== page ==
Why do I write? I could say it’s because I grew up without television, forced to read for entertainment and allowed to read anything I was able to understand, and much that I wasn’t ready for. How many of them would be able to relate to the world I grew up in, without electronics and in a land where I had to learn the language or flounder? Are there any military brats among them? Perhaps. Would I bore the rest with my accounts of a life lived long before they were thought of? Perhaps.

What if I turned the focus on them? Kids live inside their own skins. Life for some of them is all about self-preservation; survival. What gift could I leave them with? What do they need to know about themselves that they may or may not already know?

The speech formed in the middle of the night, in that realm of half-sleep where God sometimes speaks in a nearly-audible voice and ideas fall like rain, filling puddles with scenes and characters. This felt like a clear pool of light. Share my background. That’s a given. They won’t know anything about me. Why is this old lady talking to them about teenagers in her book?

Segue to a question that only they can answer. Each of the characters in Terra’s Call has a super power. What about the eighth-graders? What if they knew that each of them has at least two super powers? Can they guess what they are? If they would hang on until the end of my talk, I’d reveal the secret to them. Now what? I had a beginning and an end, so what comes in the middle?

I took a writing course where I learned that the active voice is better than the passive voice in most cases. With all the books I’ve read, you’d think I’d know that instinctively, and yes, the books I enjoy the most are written that way. The course defined my gut reaction in a way that I would later use in my writings. I passed that nugget along, with examples of the different voices. The speech was complete. What are the super powers that every young person in that room and in every room in every school shares? Stay with me and I’ll tell you at the end.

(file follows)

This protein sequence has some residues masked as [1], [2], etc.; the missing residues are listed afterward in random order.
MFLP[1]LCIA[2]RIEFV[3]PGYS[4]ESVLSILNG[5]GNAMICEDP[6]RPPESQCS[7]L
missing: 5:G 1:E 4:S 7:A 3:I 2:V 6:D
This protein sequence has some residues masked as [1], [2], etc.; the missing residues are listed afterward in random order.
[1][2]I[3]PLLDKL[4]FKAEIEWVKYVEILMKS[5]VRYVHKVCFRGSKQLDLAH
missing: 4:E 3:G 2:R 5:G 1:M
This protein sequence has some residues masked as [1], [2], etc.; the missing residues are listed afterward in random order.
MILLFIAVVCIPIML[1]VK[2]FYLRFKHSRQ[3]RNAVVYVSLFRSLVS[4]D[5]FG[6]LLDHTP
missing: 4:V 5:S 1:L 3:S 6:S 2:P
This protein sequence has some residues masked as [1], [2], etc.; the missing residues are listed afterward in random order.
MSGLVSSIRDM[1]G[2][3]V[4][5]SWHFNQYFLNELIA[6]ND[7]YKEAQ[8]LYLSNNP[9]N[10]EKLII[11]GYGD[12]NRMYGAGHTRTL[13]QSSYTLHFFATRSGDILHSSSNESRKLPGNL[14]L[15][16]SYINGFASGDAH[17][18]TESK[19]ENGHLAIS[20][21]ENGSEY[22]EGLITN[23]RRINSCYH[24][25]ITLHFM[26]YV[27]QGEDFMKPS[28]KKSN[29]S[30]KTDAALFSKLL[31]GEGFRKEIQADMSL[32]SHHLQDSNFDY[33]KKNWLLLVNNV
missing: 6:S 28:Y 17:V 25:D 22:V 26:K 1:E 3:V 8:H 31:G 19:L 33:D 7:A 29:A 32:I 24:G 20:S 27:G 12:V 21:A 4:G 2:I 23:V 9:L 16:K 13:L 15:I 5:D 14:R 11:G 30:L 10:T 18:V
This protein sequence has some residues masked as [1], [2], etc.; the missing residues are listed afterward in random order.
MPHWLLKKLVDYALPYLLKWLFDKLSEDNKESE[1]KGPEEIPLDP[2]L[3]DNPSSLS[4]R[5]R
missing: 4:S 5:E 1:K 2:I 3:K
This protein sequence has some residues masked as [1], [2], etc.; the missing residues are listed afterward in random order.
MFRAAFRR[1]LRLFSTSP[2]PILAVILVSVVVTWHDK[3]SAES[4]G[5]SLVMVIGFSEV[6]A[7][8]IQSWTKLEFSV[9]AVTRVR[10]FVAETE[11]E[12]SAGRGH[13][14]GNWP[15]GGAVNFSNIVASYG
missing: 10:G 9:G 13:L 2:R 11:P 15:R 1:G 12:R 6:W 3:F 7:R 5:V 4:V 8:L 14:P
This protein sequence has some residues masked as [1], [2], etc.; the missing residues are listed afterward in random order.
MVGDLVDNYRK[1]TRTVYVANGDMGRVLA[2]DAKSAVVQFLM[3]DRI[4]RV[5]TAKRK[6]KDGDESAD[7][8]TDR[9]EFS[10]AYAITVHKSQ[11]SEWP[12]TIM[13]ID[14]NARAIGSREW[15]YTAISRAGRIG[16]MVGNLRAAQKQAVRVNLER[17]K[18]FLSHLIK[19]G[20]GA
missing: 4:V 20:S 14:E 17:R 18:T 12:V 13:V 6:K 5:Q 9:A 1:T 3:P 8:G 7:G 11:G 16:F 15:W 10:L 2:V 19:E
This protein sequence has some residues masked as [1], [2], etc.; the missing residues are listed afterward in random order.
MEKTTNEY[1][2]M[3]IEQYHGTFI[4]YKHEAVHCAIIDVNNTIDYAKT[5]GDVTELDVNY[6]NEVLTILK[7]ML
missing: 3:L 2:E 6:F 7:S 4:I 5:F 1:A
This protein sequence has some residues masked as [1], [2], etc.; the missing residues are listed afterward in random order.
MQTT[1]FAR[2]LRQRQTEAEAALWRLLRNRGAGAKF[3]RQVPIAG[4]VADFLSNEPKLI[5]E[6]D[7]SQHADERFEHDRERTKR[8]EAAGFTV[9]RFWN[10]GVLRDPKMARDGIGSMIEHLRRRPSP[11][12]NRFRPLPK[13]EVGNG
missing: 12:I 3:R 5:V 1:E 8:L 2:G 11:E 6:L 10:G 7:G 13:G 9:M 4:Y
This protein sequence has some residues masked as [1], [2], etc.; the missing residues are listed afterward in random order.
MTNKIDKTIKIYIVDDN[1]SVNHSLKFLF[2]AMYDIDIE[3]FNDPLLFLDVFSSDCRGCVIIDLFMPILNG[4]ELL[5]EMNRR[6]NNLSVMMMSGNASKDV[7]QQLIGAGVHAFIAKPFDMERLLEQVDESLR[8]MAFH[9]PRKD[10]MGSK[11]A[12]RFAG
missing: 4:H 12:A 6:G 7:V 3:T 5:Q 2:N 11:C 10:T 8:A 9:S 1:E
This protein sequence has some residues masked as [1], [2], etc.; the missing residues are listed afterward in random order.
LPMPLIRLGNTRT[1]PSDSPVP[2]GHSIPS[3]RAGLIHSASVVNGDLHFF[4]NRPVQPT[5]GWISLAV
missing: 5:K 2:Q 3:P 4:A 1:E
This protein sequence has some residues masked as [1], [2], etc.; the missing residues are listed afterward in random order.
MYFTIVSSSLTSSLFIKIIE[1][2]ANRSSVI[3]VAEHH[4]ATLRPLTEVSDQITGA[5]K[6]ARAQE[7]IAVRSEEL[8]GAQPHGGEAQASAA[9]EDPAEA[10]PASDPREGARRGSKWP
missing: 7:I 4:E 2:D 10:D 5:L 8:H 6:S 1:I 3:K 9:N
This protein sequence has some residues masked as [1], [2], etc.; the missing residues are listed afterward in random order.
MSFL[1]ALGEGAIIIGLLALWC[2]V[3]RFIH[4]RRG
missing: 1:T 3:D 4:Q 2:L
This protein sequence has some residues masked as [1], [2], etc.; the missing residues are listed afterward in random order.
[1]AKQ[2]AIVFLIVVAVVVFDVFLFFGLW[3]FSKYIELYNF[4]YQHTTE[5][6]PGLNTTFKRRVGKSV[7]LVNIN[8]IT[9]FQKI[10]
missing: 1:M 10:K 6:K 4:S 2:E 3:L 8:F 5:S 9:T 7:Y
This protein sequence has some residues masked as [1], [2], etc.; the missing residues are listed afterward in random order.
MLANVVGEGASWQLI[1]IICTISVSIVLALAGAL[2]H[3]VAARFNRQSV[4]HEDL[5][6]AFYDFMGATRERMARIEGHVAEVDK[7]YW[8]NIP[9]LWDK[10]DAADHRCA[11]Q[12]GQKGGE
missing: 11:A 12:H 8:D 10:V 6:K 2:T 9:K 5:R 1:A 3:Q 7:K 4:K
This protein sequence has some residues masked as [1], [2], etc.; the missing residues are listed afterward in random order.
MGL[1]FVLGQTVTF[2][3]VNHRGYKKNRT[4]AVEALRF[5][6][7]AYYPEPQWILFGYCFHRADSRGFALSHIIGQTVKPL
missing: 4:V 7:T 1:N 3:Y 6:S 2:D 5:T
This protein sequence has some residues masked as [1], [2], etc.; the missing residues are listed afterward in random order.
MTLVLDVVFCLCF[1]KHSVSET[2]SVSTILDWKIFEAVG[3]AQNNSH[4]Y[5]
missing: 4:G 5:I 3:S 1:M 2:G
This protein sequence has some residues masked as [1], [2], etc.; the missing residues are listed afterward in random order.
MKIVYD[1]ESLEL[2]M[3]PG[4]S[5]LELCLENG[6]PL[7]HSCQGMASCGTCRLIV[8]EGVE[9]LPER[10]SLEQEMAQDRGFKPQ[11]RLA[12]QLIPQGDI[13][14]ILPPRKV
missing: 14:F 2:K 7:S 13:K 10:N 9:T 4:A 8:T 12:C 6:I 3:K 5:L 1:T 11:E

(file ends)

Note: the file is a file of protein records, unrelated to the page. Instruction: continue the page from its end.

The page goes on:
How do I define the drive, the need to express on my laptop what I can’t easily say? When the words come, the ideas flow and my characters play out scenes and conversations in my head, the pure magic of electric creativity shimmers through my fingertips. It’s happening, I celebrate and the keyboard clacks almost as quickly as I think. This is easy and I feel alive and vibrant.

And then, the crash. I’m stuck, held in a bog of a scene that goes nowhere and means nothing in the narrative. My feet, my mind, are held captive in viscous tar, and struggling only pulls me in deeper. Why do I write when I feel completely inadequate, even stupid with a void for a brain and my font of ideas runs dry? What do I do then?

I wait and pray. I spend time with my ever-supportive husband. I shop and visit family and go to the movies and meet with other writer friends for some quick exercises with prompts. I refill my empty tanks with life and love and laughter and people. And then, in the middle of the night, or perhaps while I’m driving or in the shower, the light comes on and my characters speak to me again, and I see them living their next scene. That’s how Terra’s Call happened. That’s how Triton’s Call is happening now.